Spanish model spreads wings
By Dr Eduardo de la Sota, our correspondent in Spain
The Valencia Community Government, applying actual Spanish Legislation, has promoted an innovative healthcare model -based on private management of a public hospital.
The model, which began in the Ribera Hospital, in Alzira, has been extended to the Torrevieja and Denia hospitals, and is being implemented in other areas of Spain and Europe. However, not all experts agree with the concept. Allyson M Pollock, Jean Shaoul, and Neil Vickers (2002) published an article against the private finance initiative (PFI) system in the UK, concluding:
• The private finance initiative (PFI) brings no new capital investment into public services and is a debt that has to be serviced by future generations.
• The government’s case for using PFI rests on a value for money assessment skewed in favour of private finance.
• The higher costs of PFI are due to financing costs, which would not be incurred under public financing.
• Many hospital PFI schemes show value for money only after risk transfer, but the large risks said to be transferred are not justified.
• PFI more than doubles the cost of capital as a percentage of a trust’s annual operating income.
To discuss this, I met with Luis Barcia Albacar, Executive Director of the Torrevieja Hospital in the coastal town of the same name, in the South of Alicante province, and the Vega Baja district. He explained that the hospital, being built on public grounds by a Private Finance Initiative (PFI), which will also provide healthcare services to the area for 15 years. However, after five years, according to an administrative concession, the hospital will be owned by the Health Department of the Valencia Community Government, so then the PFI will be managing public funding.
‘The Valencia Government will pay the PFI an annual capitation-fee for inhabitants in the catchment area,’ Luis Albacar continued. ‘But this has two conditions: The money must follow the patient and the physician must have a free choice. Therefore any patients in the area who seek hospital services elsewhere will incur costs that the PFI must pay to the Valencia Government. On the other hand, the Valencia Government will pay the PFI for all the treatments received by patients who do not live in the catchment area. There will be cross-billing between the Valencia Government and the PFI based on DRGs. Primary and specialised healthcare will be offered. Of course, universal coverage is provided and all services are free of payment for users.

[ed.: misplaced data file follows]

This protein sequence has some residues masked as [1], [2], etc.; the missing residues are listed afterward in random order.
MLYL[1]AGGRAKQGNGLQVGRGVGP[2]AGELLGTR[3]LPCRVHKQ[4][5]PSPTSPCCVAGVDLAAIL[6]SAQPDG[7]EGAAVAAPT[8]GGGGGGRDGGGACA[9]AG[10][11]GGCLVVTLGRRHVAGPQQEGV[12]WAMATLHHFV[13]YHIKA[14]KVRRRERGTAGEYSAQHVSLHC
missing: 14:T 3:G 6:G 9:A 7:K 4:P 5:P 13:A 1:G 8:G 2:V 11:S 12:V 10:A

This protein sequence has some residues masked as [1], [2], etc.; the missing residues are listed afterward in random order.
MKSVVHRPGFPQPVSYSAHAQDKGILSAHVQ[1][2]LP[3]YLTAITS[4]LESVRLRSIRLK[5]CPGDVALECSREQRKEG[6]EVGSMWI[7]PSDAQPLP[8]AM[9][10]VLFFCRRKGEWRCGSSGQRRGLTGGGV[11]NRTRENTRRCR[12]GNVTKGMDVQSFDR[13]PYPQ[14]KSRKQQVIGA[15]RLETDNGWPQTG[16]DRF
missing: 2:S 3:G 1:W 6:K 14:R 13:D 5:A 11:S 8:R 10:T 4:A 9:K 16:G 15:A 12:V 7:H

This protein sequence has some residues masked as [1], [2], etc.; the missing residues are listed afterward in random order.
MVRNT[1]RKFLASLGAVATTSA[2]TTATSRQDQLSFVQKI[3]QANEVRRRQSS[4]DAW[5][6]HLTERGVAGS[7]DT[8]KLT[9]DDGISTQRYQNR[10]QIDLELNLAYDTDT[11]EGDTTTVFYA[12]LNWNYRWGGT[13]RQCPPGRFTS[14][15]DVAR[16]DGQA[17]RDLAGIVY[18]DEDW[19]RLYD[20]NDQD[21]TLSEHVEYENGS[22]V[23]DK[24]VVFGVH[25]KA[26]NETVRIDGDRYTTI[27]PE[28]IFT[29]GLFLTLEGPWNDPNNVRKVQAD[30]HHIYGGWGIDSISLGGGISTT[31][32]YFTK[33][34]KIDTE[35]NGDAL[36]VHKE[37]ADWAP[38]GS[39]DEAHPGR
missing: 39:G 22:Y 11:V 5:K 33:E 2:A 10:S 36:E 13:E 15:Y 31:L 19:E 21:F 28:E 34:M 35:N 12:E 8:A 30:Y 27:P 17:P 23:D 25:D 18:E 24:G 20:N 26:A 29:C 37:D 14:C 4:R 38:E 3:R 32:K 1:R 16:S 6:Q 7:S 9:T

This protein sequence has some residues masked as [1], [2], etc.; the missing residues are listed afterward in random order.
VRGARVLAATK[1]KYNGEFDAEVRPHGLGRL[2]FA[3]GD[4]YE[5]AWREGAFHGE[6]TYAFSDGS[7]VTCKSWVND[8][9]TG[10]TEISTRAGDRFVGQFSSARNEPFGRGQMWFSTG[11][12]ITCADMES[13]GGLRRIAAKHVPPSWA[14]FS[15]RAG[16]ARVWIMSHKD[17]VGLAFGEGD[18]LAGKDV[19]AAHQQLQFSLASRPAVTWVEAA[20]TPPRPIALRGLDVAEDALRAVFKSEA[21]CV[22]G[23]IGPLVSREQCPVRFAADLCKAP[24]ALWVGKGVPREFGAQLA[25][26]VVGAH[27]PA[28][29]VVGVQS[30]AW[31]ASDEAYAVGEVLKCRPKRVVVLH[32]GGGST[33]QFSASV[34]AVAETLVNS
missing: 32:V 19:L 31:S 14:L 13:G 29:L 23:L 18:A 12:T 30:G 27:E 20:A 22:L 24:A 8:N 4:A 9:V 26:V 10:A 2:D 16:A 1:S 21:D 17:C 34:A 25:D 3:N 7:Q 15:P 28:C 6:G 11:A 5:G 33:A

In effect, he said, ‘The PFI makes an investment in needed facilities and, in return, receives a fixed capitation fee for a 15-year period. PFI needs to make the right decisions, to avoid being penalised by its own patients going elsewhere. The Valencia health department allows the PFI to manage a public hospital during a period of time but, at the same time, ensures that patients in the area receive universal, equal and high quality healthcare like other citizens.’
The new public hospital, serving a population of 110,000 residents in 11 municipalities from the Vega Baja, will be the second to be built in the town following San Jaime private clinic. It will cost around euros E80 million and will have 250 rooms, 12 operating theatres and a specific theatre for the intensive care unit.
‘We are pursuing excellence,’ Luis Barcia explained. ‘We will implement high technology services and a modern management system, to provide quality of care and generate patient satisfaction. Equity is a key value for us. We will stress the importance of a global information system. We also need to work hard on efficacy and efficiency. In our model the general practitioner is the central element of the system and, using evidence-based medicine and high technology, lengths of stay will be as short as possible.’
An individual incentives system, based on activity, efficacy, efficiency and quality of care, will operate for professionals, and continuing education and R+D will be strongly promoted, he said, adding that the management organisation will be based on ‘Service Co-ordinators’ leading their own fields to promote teamwork, internal communication and information flow.
When resources are limited and needs unlimited, innovation and creativity might help healthcare delivery, and this is an interesting example.
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